The head of the Dutch East India Company during this time was a man named Jan Pierterszoon Coen. Mr. Coen had major ideas about how the company should expand and he refused to let anything stand in his way. The Dutch became ruthless about establishing control of their trade routes, and each successive head of the company followed the example set by Mr. Coen. By 1669, the Dutch East India Company had 150 ships for trade, 40 warships, a private army of 10,000, and 50,000 employees. The company's success had made the original investors unimaginably rich, as the company now boasted a dividend payment of 40%. At the peak of their power in the mid 1600s, accounting records showed that the company valued itself at 78 million Dutch Guilders. When adjusted to modern dollars after inflation, that's equal to $7.4 trillion.
However, all good things must come to an end, and such is the case with the Dutch East India Company. The problems began in the early 1700s, when multiple small wars interrupted trade routes. Then the spice trade began to dry up. The Dutch had always very carefully controlled the spice market, especially the pepper market, by always having just a little too much pepper available. This made it difficult for other countries to make a profit selling pepper because the oversupply depressed the market slightly. If anyone else tried to get a spice trade going, believing that the market would eventually shift, they found themselves disappointed and poor. The Dutch East India Company, which was very wealthy at this point, would simply wait them out. This plan worked quite well until the demand for spices from Asia began to disappear. Suddenly, they had to diversify, and the economics of their new products – cotton, sugar, tea, and coffee, could not match the money they'd made via the spice trade. They'd also spent a great deal of money setting up armies and securing treaties. However, multiple smaller companies began forming more lucrative treaties with islands and market hubs that had originally been loyal to the Dutch.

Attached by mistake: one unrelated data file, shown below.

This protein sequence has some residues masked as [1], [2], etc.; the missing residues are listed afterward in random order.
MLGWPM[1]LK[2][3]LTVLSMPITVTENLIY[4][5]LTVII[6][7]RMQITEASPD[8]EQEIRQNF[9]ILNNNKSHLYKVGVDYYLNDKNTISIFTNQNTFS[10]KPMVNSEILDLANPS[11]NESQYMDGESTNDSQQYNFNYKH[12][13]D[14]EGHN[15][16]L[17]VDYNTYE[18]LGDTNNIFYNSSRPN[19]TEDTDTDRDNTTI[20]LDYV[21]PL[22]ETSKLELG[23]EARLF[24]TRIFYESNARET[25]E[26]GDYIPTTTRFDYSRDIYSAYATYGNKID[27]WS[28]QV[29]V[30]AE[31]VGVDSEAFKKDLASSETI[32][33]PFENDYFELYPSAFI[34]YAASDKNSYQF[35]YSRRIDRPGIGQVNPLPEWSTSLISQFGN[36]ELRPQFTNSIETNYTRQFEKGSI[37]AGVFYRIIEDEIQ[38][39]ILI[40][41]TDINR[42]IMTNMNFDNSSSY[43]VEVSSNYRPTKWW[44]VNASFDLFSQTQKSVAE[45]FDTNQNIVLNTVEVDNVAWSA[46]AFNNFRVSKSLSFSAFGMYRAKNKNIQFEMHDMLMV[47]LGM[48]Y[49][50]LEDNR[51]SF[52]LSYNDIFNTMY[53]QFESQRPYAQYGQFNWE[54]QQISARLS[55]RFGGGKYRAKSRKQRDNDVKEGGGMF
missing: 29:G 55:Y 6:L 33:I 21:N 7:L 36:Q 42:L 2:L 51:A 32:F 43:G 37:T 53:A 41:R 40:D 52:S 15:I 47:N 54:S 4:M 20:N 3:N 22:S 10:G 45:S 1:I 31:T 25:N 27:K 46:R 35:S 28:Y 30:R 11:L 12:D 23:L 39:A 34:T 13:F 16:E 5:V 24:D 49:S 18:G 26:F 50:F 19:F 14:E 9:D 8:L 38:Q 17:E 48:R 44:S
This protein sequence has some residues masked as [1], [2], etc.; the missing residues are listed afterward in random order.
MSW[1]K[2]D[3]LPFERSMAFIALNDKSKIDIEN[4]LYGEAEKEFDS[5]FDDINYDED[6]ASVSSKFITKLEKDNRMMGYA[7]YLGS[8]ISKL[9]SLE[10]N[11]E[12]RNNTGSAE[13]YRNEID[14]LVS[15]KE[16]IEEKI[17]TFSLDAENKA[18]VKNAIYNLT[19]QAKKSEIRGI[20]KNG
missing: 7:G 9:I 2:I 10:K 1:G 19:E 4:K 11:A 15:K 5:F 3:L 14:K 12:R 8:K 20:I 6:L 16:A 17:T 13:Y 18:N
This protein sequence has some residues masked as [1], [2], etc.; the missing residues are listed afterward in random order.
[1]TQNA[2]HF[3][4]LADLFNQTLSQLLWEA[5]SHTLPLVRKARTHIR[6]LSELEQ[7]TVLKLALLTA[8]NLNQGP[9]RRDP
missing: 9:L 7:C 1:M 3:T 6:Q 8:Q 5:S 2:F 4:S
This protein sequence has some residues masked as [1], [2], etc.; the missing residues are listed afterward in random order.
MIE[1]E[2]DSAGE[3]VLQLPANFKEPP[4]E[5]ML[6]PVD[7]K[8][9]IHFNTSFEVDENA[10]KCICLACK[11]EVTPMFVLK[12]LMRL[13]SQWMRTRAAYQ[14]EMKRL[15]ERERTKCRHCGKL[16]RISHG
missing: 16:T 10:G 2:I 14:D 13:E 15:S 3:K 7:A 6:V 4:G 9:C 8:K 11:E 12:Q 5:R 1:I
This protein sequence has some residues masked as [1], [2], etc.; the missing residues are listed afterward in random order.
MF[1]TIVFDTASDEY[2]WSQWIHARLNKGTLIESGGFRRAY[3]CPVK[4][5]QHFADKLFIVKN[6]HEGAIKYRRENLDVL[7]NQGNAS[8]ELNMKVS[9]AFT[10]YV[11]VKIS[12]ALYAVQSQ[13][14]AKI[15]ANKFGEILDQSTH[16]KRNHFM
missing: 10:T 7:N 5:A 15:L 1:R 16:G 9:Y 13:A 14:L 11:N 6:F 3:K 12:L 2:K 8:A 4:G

The central offices of the Dutch East India Company at Hugli, in Bengal, India. Circa 1665:
By the 1780s, the Dutch East India Company had become a house of cards. Trade and trade routes were diminishing. Though the Dutch East India Company was massively successful, its employees were paid very little. (Sounds like every major company today, doesn't it?) Consequently, smaller factions within the company were stealing profits, whenever, and wherever they could. Combine all that with the fact that employees died – all the time – due to shipwreck and attacks, and it was becoming increasingly difficult to hire anyone to work for them. Additionally, the company was slow to change with the times. They'd always brought all of their products to one central location in Batavia, and then distributed everything from there. Other companies began going straight from Asia to the port with the most demand for the particular products they were trading. The Dutch East India Company simply couldn't keep up, because they had an intermediary stop. Finally, their high dividend payments eventually exceeded their profits. In fact, the company was soon in debt, because its high dividend payments had exceeded their profits for all but 10 years of the company's existence. The company was surviving on anticipatory loans, but with all of the problems, they started to buckle. By 1799, the Dutch East India Company was no more. All of the islands and small nations that it had controlled were divided between the Dutch and the British after the Napoleonic Wars in the early 1800s, and that was that.
Over the course of two hundred years, the Dutch East India company went from four ships on an exploratory expedition, to the most successful business ever, to bankruptcy. Looking at its history, it's easy to see that the company simply grew too big, too fast. It is proof that it is possible to be too successful, too multinational, and dare we say, too greedy. Will the big oil companies, big media conglomerates, and big technology firms of today find themselves crumbling under the weight of their own expansion someday? Will any company ever grow to be worth $7.4 trillion again? The answer is probably no. Yes, the Dutch East India Company provides a great example of how to grow a business. However, it also provides an excellent example of how to run it into the ground. The latter seems to be the lesson to which most business people have paid attention.